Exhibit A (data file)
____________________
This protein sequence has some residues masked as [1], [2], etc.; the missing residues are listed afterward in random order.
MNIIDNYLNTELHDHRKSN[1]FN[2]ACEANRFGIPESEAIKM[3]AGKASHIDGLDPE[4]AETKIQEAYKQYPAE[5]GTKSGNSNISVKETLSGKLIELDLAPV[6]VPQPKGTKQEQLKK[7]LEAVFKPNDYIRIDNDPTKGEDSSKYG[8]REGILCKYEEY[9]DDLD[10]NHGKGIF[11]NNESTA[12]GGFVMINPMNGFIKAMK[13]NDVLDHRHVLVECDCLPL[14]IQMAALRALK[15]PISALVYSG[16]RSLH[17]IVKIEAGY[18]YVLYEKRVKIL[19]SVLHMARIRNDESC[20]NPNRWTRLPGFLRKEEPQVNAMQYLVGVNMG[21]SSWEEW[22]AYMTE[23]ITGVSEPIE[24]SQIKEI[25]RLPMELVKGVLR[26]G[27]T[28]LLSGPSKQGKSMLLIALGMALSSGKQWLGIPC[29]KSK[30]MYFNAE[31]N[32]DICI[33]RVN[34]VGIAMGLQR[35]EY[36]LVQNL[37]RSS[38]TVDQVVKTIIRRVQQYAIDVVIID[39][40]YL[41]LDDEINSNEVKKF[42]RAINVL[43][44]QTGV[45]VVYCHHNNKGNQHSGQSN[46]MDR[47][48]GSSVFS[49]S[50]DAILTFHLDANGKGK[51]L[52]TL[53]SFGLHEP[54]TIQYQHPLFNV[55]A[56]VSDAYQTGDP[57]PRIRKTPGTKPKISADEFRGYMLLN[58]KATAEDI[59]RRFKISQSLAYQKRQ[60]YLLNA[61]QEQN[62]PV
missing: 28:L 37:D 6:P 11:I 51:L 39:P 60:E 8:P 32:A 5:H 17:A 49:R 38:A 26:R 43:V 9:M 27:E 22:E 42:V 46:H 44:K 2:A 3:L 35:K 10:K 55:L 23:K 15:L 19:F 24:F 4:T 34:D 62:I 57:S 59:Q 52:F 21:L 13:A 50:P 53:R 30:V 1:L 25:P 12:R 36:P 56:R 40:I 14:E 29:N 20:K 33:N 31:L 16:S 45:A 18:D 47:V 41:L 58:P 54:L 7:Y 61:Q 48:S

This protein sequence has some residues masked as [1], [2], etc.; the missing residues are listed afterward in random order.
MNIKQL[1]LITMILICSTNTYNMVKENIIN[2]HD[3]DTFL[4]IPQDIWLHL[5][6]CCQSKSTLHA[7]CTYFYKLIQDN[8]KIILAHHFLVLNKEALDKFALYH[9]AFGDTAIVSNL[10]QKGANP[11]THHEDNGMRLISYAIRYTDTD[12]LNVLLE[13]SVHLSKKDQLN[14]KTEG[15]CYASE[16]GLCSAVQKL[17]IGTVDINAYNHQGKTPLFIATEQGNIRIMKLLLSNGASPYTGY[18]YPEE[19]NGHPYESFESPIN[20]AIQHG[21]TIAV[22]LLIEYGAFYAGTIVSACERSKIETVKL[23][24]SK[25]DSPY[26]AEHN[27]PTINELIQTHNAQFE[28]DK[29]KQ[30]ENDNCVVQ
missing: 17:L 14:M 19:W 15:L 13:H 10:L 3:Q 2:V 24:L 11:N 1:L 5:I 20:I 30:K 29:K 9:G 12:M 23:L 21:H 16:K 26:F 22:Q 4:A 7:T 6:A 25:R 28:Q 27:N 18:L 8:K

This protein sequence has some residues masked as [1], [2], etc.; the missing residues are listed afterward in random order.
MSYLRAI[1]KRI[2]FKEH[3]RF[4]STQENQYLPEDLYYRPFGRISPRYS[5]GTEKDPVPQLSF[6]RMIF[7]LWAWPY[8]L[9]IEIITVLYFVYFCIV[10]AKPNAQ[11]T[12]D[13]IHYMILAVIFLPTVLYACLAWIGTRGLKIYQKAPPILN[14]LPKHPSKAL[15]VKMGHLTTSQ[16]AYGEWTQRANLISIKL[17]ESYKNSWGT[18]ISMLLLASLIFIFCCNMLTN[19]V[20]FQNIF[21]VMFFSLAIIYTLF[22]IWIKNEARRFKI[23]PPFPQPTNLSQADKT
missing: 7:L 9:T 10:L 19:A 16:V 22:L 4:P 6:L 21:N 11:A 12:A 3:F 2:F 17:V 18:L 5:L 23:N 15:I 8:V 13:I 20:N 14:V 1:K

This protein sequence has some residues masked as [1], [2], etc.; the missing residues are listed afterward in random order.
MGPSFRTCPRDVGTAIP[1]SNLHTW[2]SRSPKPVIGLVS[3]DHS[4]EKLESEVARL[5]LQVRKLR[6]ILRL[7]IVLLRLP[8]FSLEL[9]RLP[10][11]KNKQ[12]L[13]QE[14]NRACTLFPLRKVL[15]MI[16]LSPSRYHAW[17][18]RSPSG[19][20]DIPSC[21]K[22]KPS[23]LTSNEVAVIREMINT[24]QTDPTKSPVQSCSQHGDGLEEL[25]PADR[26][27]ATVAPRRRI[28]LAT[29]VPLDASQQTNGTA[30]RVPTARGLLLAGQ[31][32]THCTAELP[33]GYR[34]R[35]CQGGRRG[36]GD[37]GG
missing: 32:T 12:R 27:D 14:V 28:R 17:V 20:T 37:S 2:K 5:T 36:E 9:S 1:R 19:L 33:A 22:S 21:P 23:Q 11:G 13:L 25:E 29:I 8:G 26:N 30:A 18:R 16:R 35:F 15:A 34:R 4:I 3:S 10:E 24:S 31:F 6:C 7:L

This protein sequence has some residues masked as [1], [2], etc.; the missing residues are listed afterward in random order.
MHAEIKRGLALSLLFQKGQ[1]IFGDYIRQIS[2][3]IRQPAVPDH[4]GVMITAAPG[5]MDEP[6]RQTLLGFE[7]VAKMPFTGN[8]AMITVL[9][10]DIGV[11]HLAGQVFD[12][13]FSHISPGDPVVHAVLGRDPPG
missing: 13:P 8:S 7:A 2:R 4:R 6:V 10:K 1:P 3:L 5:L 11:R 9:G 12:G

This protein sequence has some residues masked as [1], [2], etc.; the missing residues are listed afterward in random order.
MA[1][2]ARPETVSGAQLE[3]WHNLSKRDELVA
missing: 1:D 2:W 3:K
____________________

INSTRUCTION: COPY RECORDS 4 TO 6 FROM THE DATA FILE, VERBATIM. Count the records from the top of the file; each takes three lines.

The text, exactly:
This protein sequence has some residues masked as [1], [2], etc.; the missing residues are listed afterward in random order.
MGPSFRTCPRDVGTAIP[1]SNLHTW[2]SRSPKPVIGLVS[3]DHS[4]EKLESEVARL[5]LQVRKLR[6]ILRL[7]IVLLRLP[8]FSLEL[9]RLP[10][11]KNKQ[12]L[13]QE[14]NRACTLFPLRKVL[15]MI[16]LSPSRYHAW[17][18]RSPSG[19][20]DIPSC[21]K[22]KPS[23]LTSNEVAVIREMINT[24]QTDPTKSPVQSCSQHGDGLEEL[25]PADR[26][27]ATVAPRRRI[28]LAT[29]VPLDASQQTNGTA[30]RVPTARGLLLAGQ[31][32]THCTAELP[33]GYR[34]R[35]CQGGRRG[36]GD[37]GG
missing: 32:T 12:R 27:D 14:V 28:R 17:V 20:T 37:S 2:K 5:T 36:E 9:S 1:R 19:L 33:A 22:S 21:P 23:Q 11:G 13:L 25:E 29:I 8:G 26:N 30:A 18:R 16:R 35:F 15:A 34:R 4:I 3:S 10:E 24:S 31:F 6:C 7:L

This protein sequence has some residues masked as [1], [2], etc.; the missing residues are listed afterward in random order.
MHAEIKRGLALSLLFQKGQ[1]IFGDYIRQIS[2][3]IRQPAVPDH[4]GVMITAAPG[5]MDEP[6]RQTLLGFE[7]VAKMPFTGN[8]AMITVL[9][10]DIGV[11]HLAGQVFD[12][13]FSHISPGDPVVHAVLGRDPPG
missing: 13:P 8:S 7:A 2:R 4:R 6:V 10:K 1:P 3:L 5:L 11:R 9:G 12:G

This protein sequence has some residues masked as [1], [2], etc.; the missing residues are listed afterward in random order.
MA[1][2]ARPETVSGAQLE[3]WHNLSKRDELVA
missing: 1:D 2:W 3:K